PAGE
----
What Makes A Honda, A Honda?

“For the future realization of carbon neutrality, Honda will make a major change in the course of our challenges and concentrate our corporate resources on research and development of new power units and energy technologies.”

That’s an excerpt of Honda President Takahiro Hachigo’s speech on October 2nd, in which he announced the company would pull out of Formula 1.


I should clarify, that’s from the most recent ‘we are no longer competing in F1′ announcement, not the one in 2008, nor 1992, nor 1968. Yes, we are watching Honda withdraw from Formula 1 for the fourth time since their first race in 1964 (which has to be some sort of record, in this year of record breaking).


Each time I’m sure there was a great press release with many thoughtfully placed buzzwords, but invariably the truth boiled down to ‘we’re a bit low on yen, Mr.Honda, and our new Civic needs a new front suspension design,’ so I’m inclined to toss this latest retirement in the same basket.


But the shift to alternate power sources is no longer a pipe dream of futurists – it is here. From this point on, electric and hydrogen vehicles will make up a greater and greater proportion of vehicle lineups until the internal combustion engine (ICE) is gone forever.


This die-off will take longer than expected though. There is still plenty of efficiency and performance being found in ICE thanks to forced induction, leaner combustion, and variable transmissions – all things Honda knows plenty about.


But undoubtedly there are furrowed brows in the Honda boardroom when it comes to alternative energy – the defensible drivetrain advantage the company has enjoyed for over 50 years will mean nothing in the post-ICE era.


So how can a company known for characterful yet economical engines and smartly-packaged, reliable drivetrains maintain a competitive advantage in a world of commoditised electric mobility?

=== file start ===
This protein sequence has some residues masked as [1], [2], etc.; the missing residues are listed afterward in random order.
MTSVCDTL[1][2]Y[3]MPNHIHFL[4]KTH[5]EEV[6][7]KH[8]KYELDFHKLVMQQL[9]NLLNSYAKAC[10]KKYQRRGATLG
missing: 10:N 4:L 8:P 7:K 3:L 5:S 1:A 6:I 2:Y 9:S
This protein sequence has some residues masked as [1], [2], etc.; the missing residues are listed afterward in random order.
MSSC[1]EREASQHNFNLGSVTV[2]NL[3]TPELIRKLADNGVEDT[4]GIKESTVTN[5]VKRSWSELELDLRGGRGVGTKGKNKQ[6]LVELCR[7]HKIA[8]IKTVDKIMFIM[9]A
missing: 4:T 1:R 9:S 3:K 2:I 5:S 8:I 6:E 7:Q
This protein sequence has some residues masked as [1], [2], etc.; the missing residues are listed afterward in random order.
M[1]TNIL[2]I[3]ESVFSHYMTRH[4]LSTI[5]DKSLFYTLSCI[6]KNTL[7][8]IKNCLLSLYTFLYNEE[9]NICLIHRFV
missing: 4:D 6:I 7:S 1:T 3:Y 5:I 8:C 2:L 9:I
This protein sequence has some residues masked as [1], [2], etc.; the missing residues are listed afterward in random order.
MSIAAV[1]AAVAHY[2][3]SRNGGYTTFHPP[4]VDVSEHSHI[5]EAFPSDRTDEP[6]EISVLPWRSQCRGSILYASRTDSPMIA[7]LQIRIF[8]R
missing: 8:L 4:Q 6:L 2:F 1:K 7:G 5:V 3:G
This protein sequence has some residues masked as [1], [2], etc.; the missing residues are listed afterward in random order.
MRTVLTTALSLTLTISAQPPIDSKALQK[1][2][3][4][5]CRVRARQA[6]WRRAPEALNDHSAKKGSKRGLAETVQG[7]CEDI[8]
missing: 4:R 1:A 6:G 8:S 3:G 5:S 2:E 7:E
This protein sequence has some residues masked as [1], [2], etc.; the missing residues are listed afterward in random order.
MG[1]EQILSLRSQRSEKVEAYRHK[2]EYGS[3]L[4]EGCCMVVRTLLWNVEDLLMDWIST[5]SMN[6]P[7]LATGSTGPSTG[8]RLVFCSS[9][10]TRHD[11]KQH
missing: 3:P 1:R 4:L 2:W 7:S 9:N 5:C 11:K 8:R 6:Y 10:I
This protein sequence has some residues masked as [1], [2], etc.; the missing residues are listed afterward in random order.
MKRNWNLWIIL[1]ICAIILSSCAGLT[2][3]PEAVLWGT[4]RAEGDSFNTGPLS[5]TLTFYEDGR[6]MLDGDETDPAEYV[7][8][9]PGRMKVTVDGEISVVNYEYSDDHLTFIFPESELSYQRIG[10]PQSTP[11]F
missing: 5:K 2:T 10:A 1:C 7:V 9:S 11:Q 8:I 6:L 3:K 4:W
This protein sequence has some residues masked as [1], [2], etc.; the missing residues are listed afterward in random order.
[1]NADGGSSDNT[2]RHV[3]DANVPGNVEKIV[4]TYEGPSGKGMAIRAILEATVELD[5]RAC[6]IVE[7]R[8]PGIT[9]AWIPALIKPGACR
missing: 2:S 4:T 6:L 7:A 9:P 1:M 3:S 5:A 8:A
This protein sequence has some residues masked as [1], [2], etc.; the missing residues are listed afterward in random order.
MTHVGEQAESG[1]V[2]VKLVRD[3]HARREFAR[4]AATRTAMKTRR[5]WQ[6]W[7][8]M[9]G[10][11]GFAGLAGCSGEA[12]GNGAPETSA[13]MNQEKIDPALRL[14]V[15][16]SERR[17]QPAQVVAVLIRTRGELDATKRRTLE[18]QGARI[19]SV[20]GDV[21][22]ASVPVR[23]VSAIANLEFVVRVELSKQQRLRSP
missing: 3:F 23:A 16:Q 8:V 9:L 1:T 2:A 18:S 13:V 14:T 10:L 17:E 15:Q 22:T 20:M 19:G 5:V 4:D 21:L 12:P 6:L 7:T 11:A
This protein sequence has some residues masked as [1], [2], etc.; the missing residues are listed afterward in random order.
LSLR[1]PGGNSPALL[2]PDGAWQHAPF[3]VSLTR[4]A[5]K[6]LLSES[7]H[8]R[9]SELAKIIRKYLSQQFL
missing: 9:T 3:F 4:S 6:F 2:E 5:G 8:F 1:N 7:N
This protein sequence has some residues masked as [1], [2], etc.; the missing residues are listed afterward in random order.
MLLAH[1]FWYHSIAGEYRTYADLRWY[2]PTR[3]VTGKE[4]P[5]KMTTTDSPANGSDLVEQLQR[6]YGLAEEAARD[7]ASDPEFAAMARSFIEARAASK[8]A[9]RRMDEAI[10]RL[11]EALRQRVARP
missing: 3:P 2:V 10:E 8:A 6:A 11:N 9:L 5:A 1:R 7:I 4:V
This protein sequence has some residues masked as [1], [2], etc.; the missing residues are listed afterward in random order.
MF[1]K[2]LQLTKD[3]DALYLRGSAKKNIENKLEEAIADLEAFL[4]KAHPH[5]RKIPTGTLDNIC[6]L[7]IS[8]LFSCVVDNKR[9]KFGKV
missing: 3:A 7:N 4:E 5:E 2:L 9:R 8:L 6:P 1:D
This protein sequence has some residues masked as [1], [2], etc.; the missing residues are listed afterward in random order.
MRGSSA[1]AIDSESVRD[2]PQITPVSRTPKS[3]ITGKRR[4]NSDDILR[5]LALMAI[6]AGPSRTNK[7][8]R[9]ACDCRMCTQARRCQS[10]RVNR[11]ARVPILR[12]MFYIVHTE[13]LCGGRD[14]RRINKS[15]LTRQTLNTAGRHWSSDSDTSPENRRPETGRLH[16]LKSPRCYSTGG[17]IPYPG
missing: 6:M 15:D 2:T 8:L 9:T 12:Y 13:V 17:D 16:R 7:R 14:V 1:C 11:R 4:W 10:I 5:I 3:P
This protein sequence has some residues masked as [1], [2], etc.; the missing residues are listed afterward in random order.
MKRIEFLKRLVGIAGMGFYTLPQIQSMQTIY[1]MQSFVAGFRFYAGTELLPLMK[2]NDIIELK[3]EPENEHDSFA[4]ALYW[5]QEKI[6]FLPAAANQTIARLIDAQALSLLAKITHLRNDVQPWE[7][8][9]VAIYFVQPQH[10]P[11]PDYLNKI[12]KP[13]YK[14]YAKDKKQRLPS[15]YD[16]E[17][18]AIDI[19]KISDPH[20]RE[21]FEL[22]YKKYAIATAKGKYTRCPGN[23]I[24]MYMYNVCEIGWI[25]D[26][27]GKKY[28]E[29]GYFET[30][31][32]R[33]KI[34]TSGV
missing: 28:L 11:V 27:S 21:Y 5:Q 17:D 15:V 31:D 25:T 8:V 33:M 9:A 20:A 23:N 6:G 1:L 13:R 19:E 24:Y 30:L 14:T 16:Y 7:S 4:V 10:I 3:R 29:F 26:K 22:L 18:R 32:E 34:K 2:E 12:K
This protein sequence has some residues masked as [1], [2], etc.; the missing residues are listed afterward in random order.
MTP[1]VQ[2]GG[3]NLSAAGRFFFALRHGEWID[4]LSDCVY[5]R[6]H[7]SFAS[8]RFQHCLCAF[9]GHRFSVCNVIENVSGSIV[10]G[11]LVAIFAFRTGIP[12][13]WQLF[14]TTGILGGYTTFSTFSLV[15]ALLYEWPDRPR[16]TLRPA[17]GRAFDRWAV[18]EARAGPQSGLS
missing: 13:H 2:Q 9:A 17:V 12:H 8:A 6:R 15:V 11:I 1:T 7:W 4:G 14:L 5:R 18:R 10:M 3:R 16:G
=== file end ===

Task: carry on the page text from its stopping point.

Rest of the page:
To look forward Honda must look back, and what better place to do it than the Honda Collection Hall in Motegi, Japan. I’ll be your guide, and together we can discover the hallmarks that make Honda, Honda.


The Collection Hall is a mecca for Honda enthusiasts. I’ve visited twice, but was so drunk with childish excitement on both occasions that I failed to take more than a few phone snaps. Thankfully, Mark kept his composure and provided some brilliant shots of the facility for us to enjoy.

The name of the hall is revealing in itself. This is not a ‘museum’ of static displays, but a living, breathing collection of every significant product that has borne the Honda name.

One of my favourite things about the Collection Hall is their YouTube series, where each vehicle gets a turn to be fired up and driven (with gusto!) around the winding ‘test track’ behind the facility by technicians in pristine white coats.


The Formula 1 cars aren’t the ‘first’ displays that you encounter when you stroll into the Collection Hall (looking for a place to buy a ticket? There isn’t one – it’s free) but I can’t help myself from starting there.


Honda’s first entry into Formula 1 was in 1964, at which point the company had only been producing cars for four years.


The way Honda entered the sport says a lot. They were the only non-European team and at the time only Ferrari and BRM had built their own chassis and engine, meaning Honda really did jump straight in the deep end. The team hired foreign drivers, but everything else was done in house, because the company saw this as primarily a learning opportunity rather than marketing, as it often is today.

There were successes – race wins even – and Honda had established itself as the Japanese automaker to watch, before the tragic loss of driver Jo Schlesser prompted the company to withdraw and refocus on building exportable road cars.


For many of us, Honda’s most iconic cars weren’t actually full factory efforts, but the Honda-powered Williams and McLarens that dominated the late ’80s and early ’90s.